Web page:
Think about it for a second. Games are made up of rules and systems, most of which give you goals and objectives to work towards for success, progression or other rewards. To physically make you stop, to get you to forget about your primary goal in favour of focusing on something totally unexpected and emergent, is a quality that few games manage to achieve. Sure, we all have our examples and it’s definitely something that has become a touch more frequent in the recent past, but that ability in itself is a strong example of good game design, of a carefully considered world or aesthetic and of rewarding the player’s immersion rather than their completion of a task. Because, despite the unexpected appearance of these moments, they only work if the developer -- who created the possibility of it appearing -- and the player -- the one who discovers it -- are working together, the former creating a believable world and the latter engaging with it in its entirety. Immersion has become a bit of a buzz word for those describing their experiences with games and for good reason: the more immersed a player is in a game, the more invested they are in the entertainment they’re consuming. The reasons for why differ for each player.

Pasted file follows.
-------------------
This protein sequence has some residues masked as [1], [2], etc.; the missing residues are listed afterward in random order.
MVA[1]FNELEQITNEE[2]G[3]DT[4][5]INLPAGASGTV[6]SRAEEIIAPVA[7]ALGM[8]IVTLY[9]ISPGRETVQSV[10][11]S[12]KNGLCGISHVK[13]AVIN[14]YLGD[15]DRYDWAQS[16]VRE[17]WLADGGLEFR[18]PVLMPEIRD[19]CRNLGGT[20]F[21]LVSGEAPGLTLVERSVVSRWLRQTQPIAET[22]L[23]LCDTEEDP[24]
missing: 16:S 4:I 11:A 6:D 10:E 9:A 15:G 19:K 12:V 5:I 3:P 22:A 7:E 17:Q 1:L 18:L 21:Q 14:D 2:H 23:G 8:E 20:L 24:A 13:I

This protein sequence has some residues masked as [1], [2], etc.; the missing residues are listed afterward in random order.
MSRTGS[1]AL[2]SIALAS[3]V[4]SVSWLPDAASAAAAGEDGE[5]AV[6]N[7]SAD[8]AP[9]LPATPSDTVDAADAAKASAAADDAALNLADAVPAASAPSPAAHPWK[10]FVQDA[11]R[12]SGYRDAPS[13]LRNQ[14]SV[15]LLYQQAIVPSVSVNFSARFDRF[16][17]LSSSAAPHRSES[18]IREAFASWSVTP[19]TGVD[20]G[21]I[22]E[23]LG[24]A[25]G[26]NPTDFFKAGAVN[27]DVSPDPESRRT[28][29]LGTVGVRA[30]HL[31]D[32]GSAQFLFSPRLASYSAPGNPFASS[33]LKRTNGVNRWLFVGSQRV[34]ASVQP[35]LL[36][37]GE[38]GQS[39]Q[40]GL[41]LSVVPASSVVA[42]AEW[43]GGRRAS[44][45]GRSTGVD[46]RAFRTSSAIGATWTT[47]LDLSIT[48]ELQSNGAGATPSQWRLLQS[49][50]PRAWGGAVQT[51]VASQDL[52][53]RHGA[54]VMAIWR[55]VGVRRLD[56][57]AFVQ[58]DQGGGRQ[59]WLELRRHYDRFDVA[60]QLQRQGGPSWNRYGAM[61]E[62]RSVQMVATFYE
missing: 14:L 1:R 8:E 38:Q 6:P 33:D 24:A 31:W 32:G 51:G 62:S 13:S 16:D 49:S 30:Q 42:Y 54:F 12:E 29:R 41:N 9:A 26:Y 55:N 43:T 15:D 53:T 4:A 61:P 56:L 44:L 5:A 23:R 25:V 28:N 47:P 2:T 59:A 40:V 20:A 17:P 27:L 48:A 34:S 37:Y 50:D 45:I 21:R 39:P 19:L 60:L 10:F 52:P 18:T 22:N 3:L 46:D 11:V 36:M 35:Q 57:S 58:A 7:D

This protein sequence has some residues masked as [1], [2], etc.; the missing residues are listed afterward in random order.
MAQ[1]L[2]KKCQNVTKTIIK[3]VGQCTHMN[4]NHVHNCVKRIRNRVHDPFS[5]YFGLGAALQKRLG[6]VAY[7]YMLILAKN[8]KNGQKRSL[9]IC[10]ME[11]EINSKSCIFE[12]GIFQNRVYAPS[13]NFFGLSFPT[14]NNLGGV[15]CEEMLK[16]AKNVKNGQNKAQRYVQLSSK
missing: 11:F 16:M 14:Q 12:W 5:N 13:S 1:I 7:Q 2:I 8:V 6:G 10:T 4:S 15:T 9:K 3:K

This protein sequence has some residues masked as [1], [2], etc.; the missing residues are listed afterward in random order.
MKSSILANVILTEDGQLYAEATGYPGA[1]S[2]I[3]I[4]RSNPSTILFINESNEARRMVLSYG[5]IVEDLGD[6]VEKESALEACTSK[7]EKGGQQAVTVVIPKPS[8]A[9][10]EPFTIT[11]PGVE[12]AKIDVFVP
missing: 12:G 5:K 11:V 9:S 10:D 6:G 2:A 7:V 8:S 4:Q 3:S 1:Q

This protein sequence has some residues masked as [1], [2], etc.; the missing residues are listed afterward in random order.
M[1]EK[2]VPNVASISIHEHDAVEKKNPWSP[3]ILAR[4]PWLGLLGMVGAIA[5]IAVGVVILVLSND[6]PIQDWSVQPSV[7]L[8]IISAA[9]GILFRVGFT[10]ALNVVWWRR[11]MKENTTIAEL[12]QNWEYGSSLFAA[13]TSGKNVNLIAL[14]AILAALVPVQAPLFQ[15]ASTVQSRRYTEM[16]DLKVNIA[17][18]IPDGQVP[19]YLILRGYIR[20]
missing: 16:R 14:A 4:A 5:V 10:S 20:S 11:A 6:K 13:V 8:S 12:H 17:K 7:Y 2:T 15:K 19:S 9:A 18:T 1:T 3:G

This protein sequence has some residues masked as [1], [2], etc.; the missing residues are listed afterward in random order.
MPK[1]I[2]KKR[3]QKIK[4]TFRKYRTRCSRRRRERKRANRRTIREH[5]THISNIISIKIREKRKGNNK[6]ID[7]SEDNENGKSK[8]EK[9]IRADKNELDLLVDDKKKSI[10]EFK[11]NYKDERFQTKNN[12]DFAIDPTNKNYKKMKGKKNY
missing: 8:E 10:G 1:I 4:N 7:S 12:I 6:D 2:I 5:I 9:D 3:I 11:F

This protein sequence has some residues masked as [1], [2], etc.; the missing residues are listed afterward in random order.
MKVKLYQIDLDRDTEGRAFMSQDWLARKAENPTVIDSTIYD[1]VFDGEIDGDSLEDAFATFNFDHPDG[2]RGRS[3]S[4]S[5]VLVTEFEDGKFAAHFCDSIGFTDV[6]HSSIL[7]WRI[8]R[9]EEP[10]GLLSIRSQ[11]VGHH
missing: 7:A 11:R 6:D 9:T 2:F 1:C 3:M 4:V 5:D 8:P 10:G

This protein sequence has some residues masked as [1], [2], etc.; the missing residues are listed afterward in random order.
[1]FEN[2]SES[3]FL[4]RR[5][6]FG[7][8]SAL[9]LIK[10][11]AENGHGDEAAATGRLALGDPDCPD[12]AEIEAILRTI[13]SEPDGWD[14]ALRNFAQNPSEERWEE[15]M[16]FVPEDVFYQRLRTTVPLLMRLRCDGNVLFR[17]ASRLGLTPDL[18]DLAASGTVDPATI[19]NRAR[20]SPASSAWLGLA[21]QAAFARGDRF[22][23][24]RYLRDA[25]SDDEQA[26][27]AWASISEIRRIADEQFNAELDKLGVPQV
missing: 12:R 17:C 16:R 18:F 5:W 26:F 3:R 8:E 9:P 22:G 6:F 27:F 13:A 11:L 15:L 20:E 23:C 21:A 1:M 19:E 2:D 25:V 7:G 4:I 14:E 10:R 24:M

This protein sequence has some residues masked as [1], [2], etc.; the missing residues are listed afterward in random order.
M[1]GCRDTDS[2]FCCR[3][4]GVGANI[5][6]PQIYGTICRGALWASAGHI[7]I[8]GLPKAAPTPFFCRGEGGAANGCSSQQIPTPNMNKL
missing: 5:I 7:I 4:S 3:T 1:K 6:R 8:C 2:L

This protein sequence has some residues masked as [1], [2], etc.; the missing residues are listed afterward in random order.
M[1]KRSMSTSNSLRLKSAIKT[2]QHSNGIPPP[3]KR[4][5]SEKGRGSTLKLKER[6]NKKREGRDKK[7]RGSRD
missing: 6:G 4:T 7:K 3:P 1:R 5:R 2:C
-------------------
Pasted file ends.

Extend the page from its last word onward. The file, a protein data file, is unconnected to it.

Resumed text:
Red Dead Redemption is a fantastic example. Its ability to stop me in my travels in order to take in a view, observe the wildlife or watch as the residents of a local town go about their business, is certainly something few other games manage to emulate. It helps, of course, that the world is rich in detail and is quite the sight to behold but delve beyond the superficial elements and deeper into the environment as a whole, and you’re bound to come across some really fascinating, compelling places. Why, just this very evening I was wandering aimlessly around in the game’s world, surprised by what I came across. Rain caused me to slow my horse to a stop, jump off and bask in the atmosphere of its steady, consistent flow; walking inside a nearby house I was struck by how realistic it sounded as it pelted the wooden roof above; stepping outside once more, I simply watched as its density increased and the surrounding environments got darker. I walked to a nearby pond and watched the drops scatter across its water; I ventured to a dirt path and observed the puddles and mud slowly forming; I then let the game idle, eventually leading to it taking over and fixing a camera in a random location, simply designed to show off the view. The ambience was amazing, the atmosphere incredible, and it was enlightening to watch how the mere presence of rain -- something I’ve celebrated in the past -- completely changed the experience, halted any progress I may have been attempting to make and inspired a mood that I didn’t expect a game set in the Western genre to create. It was cathartic, but not in a way I could have expected -- an experience to relish as I continue on my Western adventure.